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LCA Tejas successful test fires Derby air-to-air beyond visual range missile

Indigenously developed light combat aircraft (LCA) Tejas successfully fired Derby air-to-air beyond visual range missile (BVRM) off the Goa coast. The successful test demonstrated its overall capability as effective supersonic combat jet. It also expands firing envelope as well demonstrated safe operation of Tejas during missile plume ingestion into aircraft engine under worst case scenarios. It will also enable its developers state-run HAL and Aeronautical Development Agency (ADA) of the Defence Research and Development Organisation (DRDO) inch closer to final operational clearance (FOC).

Derby BVR missile

Derby is short to medium range BVR Air-to-Air missile. It is a dual-use missile (air-to-air and surface-to-air).It is developed jointly by Israeli armament development agency Rafael and Israel Aircraft Industries MBT. It has maximum effective range of about 50 km.

The missile weighs around 118 kg light and is 3.8 metres long. Its weight allows it to be adapted to various modern fighter aircraft. It is active radar air-to-air missile for fighter aircraft and has capability to be launched at target day or night and in all weather conditions. It has look-down and shoot-down capability, fire and forget mode and advanced Electronic counter countermeasures (ECCM) tailored to customer’s operational requirements.

RBI eases External borrowing norms to enable cheaper funds

The Reserve Bank of India (RBI) has further liberalised External Commercial Borrowings (ECB) Policy by including more sectors in the window in a bid to facilitate cheaper access of overseas funds to Indian companies.

Key Facts

RBI has stipulated uniform, all-in cost ceiling of 450 basis points (bps) over benchmark rate, which, in most cases, is six-month London Interbank Offered Rate (LIBOR). The benchmark rate for rupee-denominated bonds will be prevailing yield of government bonds of corresponding maturity.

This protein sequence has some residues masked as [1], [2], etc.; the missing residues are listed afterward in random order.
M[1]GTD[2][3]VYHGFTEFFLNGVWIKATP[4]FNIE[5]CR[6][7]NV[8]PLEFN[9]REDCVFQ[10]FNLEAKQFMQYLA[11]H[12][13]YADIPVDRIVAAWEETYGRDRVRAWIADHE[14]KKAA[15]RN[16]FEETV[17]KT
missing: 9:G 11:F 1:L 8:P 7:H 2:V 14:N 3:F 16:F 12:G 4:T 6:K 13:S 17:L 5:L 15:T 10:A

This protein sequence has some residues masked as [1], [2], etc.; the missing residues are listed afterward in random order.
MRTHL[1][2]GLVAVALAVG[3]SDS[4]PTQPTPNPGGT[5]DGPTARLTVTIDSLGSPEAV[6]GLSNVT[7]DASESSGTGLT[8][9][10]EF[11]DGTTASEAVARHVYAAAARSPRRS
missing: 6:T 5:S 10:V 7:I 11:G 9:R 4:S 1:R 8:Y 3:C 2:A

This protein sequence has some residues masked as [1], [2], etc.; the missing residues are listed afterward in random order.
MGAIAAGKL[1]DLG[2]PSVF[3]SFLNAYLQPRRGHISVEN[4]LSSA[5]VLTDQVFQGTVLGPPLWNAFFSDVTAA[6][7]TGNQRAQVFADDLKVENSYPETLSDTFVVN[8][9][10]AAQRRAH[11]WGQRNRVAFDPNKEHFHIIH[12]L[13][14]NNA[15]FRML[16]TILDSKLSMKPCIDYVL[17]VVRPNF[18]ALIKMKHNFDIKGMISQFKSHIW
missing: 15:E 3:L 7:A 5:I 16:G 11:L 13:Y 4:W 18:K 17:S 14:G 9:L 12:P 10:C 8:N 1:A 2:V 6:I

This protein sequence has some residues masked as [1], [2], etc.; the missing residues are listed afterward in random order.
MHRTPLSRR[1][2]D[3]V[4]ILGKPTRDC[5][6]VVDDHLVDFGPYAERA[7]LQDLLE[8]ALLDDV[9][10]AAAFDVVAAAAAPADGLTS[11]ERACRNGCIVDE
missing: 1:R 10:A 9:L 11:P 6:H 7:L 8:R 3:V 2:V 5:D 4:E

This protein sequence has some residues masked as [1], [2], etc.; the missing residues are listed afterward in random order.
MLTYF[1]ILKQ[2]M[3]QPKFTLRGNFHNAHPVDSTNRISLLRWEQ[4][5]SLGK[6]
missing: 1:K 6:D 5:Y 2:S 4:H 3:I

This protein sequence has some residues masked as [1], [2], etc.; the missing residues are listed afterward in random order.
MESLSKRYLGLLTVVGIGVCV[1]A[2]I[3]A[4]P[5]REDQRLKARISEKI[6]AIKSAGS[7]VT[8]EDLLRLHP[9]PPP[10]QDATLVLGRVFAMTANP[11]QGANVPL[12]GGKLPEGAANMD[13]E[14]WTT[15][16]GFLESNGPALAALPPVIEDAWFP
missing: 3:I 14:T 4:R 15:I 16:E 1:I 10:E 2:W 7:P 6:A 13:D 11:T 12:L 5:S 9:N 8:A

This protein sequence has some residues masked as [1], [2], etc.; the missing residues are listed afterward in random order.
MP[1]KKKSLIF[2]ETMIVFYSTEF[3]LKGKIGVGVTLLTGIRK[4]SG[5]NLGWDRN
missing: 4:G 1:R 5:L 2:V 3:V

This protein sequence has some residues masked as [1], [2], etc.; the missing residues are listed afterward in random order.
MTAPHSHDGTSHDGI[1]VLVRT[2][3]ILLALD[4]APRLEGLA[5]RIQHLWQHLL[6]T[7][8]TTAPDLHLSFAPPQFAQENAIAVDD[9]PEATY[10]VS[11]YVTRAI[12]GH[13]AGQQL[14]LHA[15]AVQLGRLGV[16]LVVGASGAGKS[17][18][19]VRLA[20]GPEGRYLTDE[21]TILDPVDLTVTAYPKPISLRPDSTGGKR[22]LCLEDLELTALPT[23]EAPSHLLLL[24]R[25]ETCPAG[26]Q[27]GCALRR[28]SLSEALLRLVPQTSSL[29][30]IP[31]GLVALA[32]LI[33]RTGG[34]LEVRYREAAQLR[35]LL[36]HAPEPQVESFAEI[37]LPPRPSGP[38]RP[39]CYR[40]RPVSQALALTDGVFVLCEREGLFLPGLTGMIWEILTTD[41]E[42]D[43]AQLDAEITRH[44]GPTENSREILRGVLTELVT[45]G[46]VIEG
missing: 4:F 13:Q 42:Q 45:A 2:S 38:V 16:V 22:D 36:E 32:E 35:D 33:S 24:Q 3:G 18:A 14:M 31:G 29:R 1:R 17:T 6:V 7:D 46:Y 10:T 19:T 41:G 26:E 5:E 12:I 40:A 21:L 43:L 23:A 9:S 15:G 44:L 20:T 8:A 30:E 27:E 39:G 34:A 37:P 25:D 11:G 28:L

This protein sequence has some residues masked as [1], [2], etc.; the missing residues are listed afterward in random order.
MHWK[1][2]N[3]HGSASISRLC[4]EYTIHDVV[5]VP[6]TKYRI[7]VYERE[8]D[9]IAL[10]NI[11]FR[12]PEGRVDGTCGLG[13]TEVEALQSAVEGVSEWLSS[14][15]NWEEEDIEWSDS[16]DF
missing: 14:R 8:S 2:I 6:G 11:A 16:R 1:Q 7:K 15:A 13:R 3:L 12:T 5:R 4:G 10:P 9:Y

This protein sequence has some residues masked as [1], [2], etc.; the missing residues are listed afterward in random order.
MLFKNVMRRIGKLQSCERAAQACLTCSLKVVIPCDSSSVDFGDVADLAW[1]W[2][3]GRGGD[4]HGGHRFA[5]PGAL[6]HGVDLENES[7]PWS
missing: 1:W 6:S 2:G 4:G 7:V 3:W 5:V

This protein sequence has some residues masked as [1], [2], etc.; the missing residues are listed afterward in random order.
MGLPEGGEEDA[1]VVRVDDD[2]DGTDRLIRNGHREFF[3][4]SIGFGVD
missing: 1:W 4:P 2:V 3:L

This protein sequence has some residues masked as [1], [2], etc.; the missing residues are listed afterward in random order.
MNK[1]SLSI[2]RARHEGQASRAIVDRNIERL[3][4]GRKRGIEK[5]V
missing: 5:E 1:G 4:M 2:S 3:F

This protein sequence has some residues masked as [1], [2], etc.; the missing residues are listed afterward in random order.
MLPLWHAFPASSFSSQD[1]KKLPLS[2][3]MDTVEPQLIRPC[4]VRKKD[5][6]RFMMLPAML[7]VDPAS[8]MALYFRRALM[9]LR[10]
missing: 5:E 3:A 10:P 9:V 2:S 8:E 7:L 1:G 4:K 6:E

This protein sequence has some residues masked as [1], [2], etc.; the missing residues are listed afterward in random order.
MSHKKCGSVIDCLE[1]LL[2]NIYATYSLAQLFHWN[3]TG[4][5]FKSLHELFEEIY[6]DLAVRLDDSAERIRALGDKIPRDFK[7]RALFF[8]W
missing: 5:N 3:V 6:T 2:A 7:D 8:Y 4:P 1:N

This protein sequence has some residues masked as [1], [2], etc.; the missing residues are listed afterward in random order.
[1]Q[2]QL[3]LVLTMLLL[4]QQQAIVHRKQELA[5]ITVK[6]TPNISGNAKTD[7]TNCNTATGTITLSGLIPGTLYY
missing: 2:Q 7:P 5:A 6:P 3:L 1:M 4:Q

RBI has decided to increase ECB Liability to Equity Ratio for ECB raised from direct foreign equity holder under automatic route to 7:1. This ratio will not be applicable if total of all ECBs raised by entity is up to $5 million or equivalent. Earlier, ratio exceeding 4:1 was required the RBI’s approval.

RBI also has allowed all housing finance companies regulated by National Housing Bank and Port Trusts to raise ECB under all tracks. Such entities shall have board-approved risk management policy and shall keep their ECB exposure hedged 100% at all times for ECBs raised under Track I.

RBI also has allowed companies engaged in business of maintenance, repair and overhaul and freight forwarding to raise ECBs denominated in rupee only. Funds raised through ECBs will be not allowed to be invested in real estate or for purchase of land except for affordable housing, construction and development of SEZ and industrial parks or integrated townships.

RBI also relaxed norms for foreign investment in bonds by withdrawing investment cap for investors from investing in government bonds with minimum residual maturity of three years.

External Commercial Borrowings (ECBs)

ECBs are commercial loans borrowed from foreign sources for financing the commercial activities in India. It may be bank loans, securitised instruments, buyers’ credit, suppliers’ credit, foreign currency convertible bonds, etc. It should be noted that ECBs are not FDI. In case of FDI, foreign money is used only to finance the equity Capital. But in case ECBs, foreign money is used to finance any kind of funding other than equity.